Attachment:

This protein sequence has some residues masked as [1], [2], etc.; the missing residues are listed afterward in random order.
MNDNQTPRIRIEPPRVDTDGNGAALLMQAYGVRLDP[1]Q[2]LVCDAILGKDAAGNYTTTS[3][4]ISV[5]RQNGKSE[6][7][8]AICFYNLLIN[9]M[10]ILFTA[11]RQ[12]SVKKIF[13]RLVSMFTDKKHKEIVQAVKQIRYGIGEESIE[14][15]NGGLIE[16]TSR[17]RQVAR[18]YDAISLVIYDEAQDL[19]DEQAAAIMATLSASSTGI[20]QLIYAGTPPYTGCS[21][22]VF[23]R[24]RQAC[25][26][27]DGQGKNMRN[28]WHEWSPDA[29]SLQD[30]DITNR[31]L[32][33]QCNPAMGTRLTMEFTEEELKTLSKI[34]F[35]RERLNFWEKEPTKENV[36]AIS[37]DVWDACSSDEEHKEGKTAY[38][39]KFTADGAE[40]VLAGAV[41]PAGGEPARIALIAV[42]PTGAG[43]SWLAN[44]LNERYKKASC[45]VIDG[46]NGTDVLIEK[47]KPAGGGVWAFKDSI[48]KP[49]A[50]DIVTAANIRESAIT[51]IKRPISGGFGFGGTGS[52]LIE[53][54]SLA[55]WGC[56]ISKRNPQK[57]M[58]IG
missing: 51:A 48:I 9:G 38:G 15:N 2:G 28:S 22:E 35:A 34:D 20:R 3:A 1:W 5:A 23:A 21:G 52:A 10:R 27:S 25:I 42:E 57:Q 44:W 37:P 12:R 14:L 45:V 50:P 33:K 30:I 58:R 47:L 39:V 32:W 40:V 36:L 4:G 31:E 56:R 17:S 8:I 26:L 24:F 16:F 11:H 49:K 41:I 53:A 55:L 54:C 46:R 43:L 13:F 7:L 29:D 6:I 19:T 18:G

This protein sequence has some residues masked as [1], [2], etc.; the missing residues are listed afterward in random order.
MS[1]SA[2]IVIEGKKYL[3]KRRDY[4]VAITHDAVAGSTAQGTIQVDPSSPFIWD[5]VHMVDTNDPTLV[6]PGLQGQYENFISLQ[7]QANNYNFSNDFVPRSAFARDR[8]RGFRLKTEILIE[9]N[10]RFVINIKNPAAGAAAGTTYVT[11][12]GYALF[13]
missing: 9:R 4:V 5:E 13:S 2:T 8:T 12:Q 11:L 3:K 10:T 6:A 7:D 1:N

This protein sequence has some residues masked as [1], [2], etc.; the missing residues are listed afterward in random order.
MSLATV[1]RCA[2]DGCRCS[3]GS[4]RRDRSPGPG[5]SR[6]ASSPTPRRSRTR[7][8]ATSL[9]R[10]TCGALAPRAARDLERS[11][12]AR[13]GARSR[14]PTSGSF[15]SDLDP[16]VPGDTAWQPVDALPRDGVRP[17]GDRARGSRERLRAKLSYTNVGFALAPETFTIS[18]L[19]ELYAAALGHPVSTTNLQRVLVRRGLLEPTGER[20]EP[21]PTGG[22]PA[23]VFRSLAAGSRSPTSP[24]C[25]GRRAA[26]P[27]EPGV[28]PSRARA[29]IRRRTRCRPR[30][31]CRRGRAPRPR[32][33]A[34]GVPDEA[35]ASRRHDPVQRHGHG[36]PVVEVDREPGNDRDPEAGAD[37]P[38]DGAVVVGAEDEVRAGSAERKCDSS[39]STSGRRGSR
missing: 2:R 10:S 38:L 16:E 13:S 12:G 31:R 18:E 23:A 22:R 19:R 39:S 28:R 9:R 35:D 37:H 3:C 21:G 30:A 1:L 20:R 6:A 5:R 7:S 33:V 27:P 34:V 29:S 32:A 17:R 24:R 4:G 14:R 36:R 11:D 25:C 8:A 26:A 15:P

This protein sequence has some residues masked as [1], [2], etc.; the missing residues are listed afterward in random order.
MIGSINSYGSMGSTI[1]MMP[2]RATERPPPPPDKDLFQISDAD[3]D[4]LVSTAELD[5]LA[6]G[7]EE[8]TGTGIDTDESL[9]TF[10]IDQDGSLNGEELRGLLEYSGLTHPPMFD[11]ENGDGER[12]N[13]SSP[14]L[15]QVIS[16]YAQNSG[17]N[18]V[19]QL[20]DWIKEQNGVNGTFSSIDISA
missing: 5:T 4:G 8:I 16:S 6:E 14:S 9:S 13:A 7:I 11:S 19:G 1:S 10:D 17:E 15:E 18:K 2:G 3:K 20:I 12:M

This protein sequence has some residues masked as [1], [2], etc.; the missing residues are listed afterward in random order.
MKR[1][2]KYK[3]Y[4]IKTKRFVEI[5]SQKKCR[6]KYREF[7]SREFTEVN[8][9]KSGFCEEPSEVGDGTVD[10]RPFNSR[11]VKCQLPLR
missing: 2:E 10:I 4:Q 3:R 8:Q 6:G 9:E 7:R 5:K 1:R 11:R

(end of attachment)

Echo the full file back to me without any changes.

This protein sequence has some residues masked as [1], [2], etc.; the missing residues are listed afterward in random order.
MNDNQTPRIRIEPPRVDTDGNGAALLMQAYGVRLDP[1]Q[2]LVCDAILGKDAAGNYTTTS[3][4]ISV[5]RQNGKSE[6][7][8]AICFYNLLIN[9]M[10]ILFTA[11]RQ[12]SVKKIF[13]RLVSMFTDKKHKEIVQAVKQIRYGIGEESIE[14][15]NGGLIE[16]TSR[17]RQVAR[18]YDAISLVIYDEAQDL[19]DEQAAAIMATLSASSTGI[20]QLIYAGTPPYTGCS[21][22]VF[23]R[24]RQAC[25][26][27]DGQGKNMRN[28]WHEWSPDA[29]SLQD[30]DITNR[31]L[32][33]QCNPAMGTRLTMEFTEEELKTLSKI[34]F[35]RERLNFWEKEPTKENV[36]AIS[37]DVWDACSSDEEHKEGKTAY[38][39]KFTADGAE[40]VLAGAV[41]PAGGEPARIALIAV[42]PTGAG[43]SWLAN[44]LNERYKKASC[45]VIDG[46]NGTDVLIEK[47]KPAGGGVWAFKDSI[48]KP[49]A[50]DIVTAANIRESAIT[51]IKRPISGGFGFGGTGS[52]LIE[53][54]SLA[55]WGC[56]ISKRNPQK[57]M[58]IG
missing: 51:A 48:I 9:G 38:G 15:N 2:G 28:S 22:E 35:A 34:D 20:R 3:A 1:W 5:A 23:A 21:G 52:A 10:R 27:S 25:I 42:E 57:Q 44:W 37:P 12:R 14:L 45:V 50:P 33:K 30:I 58:R 47:L 39:V 32:W 40:V 36:L 4:G 31:E 56:R 17:S 8:I 26:L 24:F 16:F 11:H 49:K 41:I 53:A 55:L 54:C 46:R 43:L 13:F 7:L 29:D 6:I 19:T 18:G

This protein sequence has some residues masked as [1], [2], etc.; the missing residues are listed afterward in random order.
MS[1]SA[2]IVIEGKKYL[3]KRRDY[4]VAITHDAVAGSTAQGTIQVDPSSPFIWD[5]VHMVDTNDPTLV[6]PGLQGQYENFISLQ[7]QANNYNFSNDFVPRSAFARDR[8]RGFRLKTEILIE[9]N[10]RFVINIKNPAAGAAAGTTYVT[11][12]GYALF[13]
missing: 9:R 4:V 5:E 13:S 2:T 8:T 12:Q 11:L 3:K 10:T 6:A 7:D 1:N

This protein sequence has some residues masked as [1], [2], etc.; the missing residues are listed afterward in random order.
MSLATV[1]RCA[2]DGCRCS[3]GS[4]RRDRSPGPG[5]SR[6]ASSPTPRRSRTR[7][8]ATSL[9]R[10]TCGALAPRAARDLERS[11][12]AR[13]GARSR[14]PTSGSF[15]SDLDP[16]VPGDTAWQPVDALPRDGVRP[17]GDRARGSRERLRAKLSYTNVGFALAPETFTIS[18]L[19]ELYAAALGHPVSTTNLQRVLVRRGLLEPTGER[20]EP[21]PTGG[22]PA[23]VFRSLAAGSRSPTSP[24]C[25]GRRAA[26]P[27]EPGV[28]PSRARA[29]IRRRTRCRPR[30][31]CRRGRAPRPR[32][33]A[34]GVPDEA[35]ASRRHDPVQRHGHG[36]PVVEVDREPGNDRDPEAGAD[37]P[38]DGAVVVGAEDEVRAGSAERKCDSS[39]STSGRRGSR
missing: 2:R 10:S 38:L 16:E 13:S 12:G 31:R 18:E 23:A 22:R 19:R 39:S 28:R 9:R 35:D 37:H 3:C 21:G 30:A 1:L 20:R 6:A 5:R 7:S 33:V 27:P 34:V 29:S 32:A 17:R 24:R 4:G 14:R 36:R 11:D 25:C 8:A 26:A 15:P

This protein sequence has some residues masked as [1], [2], etc.; the missing residues are listed afterward in random order.
MIGSINSYGSMGSTI[1]MMP[2]RATERPPPPPDKDLFQISDAD[3]D[4]LVSTAELD[5]LA[6]G[7]EE[8]TGTGIDTDESL[9]TF[10]IDQDGSLNGEELRGLLEYSGLTHPPMFD[11]ENGDGER[12]N[13]SSP[14]L[15]QVIS[16]YAQNSG[17]N[18]V[19]QL[20]DWIKEQNGVNGTFSSIDISA
missing: 5:T 4:G 8:I 16:S 6:E 14:S 9:S 13:A 7:I 11:S 19:G 1:S 10:D 17:E 15:E 18:K 2:G 3:K 20:I 12:M

This protein sequence has some residues masked as [1], [2], etc.; the missing residues are listed afterward in random order.
MKR[1][2]KYK[3]Y[4]IKTKRFVEI[5]SQKKCR[6]KYREF[7]SREFTEVN[8][9]KSGFCEEPSEVGDGTVD[10]RPFNSR[11]VKCQLPLR
missing: 2:E 10:I 4:Q 3:R 8:Q 6:G 9:E 7:R 5:K 1:R 11:R